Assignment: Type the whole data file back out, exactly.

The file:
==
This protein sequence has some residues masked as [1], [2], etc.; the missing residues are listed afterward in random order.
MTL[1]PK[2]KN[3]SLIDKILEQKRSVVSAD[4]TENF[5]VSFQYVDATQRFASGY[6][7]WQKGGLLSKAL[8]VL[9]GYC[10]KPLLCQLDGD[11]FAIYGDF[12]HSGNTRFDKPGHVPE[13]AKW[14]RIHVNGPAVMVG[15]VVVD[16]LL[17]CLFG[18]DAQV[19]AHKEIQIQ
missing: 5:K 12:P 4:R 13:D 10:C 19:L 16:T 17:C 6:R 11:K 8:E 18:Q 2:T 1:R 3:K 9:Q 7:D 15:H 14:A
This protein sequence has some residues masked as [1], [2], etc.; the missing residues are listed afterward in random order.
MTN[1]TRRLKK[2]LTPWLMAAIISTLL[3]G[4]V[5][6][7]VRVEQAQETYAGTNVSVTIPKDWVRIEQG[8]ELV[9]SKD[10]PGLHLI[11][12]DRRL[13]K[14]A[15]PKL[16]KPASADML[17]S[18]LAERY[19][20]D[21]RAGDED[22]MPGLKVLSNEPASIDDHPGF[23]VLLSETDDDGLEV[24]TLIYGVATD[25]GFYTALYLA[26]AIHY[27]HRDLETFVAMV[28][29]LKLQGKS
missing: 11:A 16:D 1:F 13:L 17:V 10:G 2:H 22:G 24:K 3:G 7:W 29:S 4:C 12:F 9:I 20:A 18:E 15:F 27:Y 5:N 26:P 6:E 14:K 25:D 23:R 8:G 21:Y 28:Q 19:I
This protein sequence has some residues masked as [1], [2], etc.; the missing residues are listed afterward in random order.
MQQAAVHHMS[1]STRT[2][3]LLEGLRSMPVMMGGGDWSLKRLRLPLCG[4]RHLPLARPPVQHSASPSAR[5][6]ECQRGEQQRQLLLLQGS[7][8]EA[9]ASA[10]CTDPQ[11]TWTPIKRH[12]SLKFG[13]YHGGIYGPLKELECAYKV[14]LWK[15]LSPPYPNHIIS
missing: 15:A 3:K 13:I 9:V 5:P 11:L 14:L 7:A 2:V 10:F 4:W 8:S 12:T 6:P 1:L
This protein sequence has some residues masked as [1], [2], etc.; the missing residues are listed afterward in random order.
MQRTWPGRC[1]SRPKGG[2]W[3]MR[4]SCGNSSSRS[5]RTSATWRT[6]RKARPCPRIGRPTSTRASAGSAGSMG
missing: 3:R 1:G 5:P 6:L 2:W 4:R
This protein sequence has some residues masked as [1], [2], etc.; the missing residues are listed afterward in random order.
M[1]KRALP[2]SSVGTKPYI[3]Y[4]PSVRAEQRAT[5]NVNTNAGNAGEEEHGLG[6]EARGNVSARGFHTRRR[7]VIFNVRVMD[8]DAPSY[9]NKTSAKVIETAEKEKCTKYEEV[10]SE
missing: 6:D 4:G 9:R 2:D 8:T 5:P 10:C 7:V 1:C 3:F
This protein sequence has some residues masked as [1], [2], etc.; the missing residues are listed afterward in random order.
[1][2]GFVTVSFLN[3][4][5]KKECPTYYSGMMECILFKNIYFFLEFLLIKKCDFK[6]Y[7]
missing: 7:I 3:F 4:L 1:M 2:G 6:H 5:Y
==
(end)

This protein sequence has some residues masked as [1], [2], etc.; the missing residues are listed afterward in random order.
MTL[1]PK[2]KN[3]SLIDKILEQKRSVVSAD[4]TENF[5]VSFQYVDATQRFASGY[6][7]WQKGGLLSKAL[8]VL[9]GYC[10]KPLLCQLDGD[11]FAIYGDF[12]HSGNTRFDKPGHVPE[13]AKW[14]RIHVNGPAVMVG[15]VVVD[16]LL[17]CLFG[18]DAQV[19]AHKEIQIQ
missing: 5:K 12:P 4:R 13:D 10:C 19:L 16:T 17:C 6:R 11:K 8:E 18:Q 2:T 1:R 3:K 9:Q 7:D 15:H 14:A
This protein sequence has some residues masked as [1], [2], etc.; the missing residues are listed afterward in random order.
MTN[1]TRRLKK[2]LTPWLMAAIISTLL[3]G[4]V[5][6][7]VRVEQAQETYAGTNVSVTIPKDWVRIEQG[8]ELV[9]SKD[10]PGLHLI[11][12]DRRL[13]K[14]A[15]PKL[16]KPASADML[17]S[18]LAERY[19][20]D[21]RAGDED[22]MPGLKVLSNEPASIDDHPGF[23]VLLSETDDDGLEV[24]TLIYGVATD[25]GFYTALYLA[26]AIHY[27]HRDLETFVAMV[28][29]LKLQGKS
missing: 11:A 16:D 1:F 13:L 17:V 10:G 2:H 22:G 24:K 3:G 7:W 29:S 4:C 12:F 9:I 20:A 18:E 15:F 27:Y 5:N 26:P 6:E 14:K 25:D 23:R 8:G 21:Y 28:Q 19:I
This protein sequence has some residues masked as [1], [2], etc.; the missing residues are listed afterward in random order.
MQQAAVHHMS[1]STRT[2][3]LLEGLRSMPVMMGGGDWSLKRLRLPLCG[4]RHLPLARPPVQHSASPSAR[5][6]ECQRGEQQRQLLLLQGS[7][8]EA[9]ASA[10]CTDPQ[11]TWTPIKRH[12]SLKFG[13]YHGGIYGPLKELECAYKV[14]LWK[15]LSPPYPNHIIS
missing: 15:A 3:K 13:I 9:V 5:P 11:L 14:L 7:A 2:V 10:F 4:W 8:S 12:T 6:P 1:L
This protein sequence has some residues masked as [1], [2], etc.; the missing residues are listed afterward in random order.
MQRTWPGRC[1]SRPKGG[2]W[3]MR[4]SCGNSSSRS[5]RTSATWRT[6]RKARPCPRIGRPTSTRASAGSAGSMG
missing: 3:R 1:G 5:P 6:L 2:W 4:R
This protein sequence has some residues masked as [1], [2], etc.; the missing residues are listed afterward in random order.
M[1]KRALP[2]SSVGTKPYI[3]Y[4]PSVRAEQRAT[5]NVNTNAGNAGEEEHGLG[6]EARGNVSARGFHTRRR[7]VIFNVRVMD[8]DAPSY[9]NKTSAKVIETAEKEKCTKYEEV[10]SE
missing: 6:D 4:G 9:R 2:D 8:T 5:P 10:C 7:V 1:C 3:F
This protein sequence has some residues masked as [1], [2], etc.; the missing residues are listed afterward in random order.
[1][2]GFVTVSFLN[3][4][5]KKECPTYYSGMMECILFKNIYFFLEFLLIKKCDFK[6]Y[7]
missing: 7:I 3:F 4:L 1:M 2:G 6:H 5:Y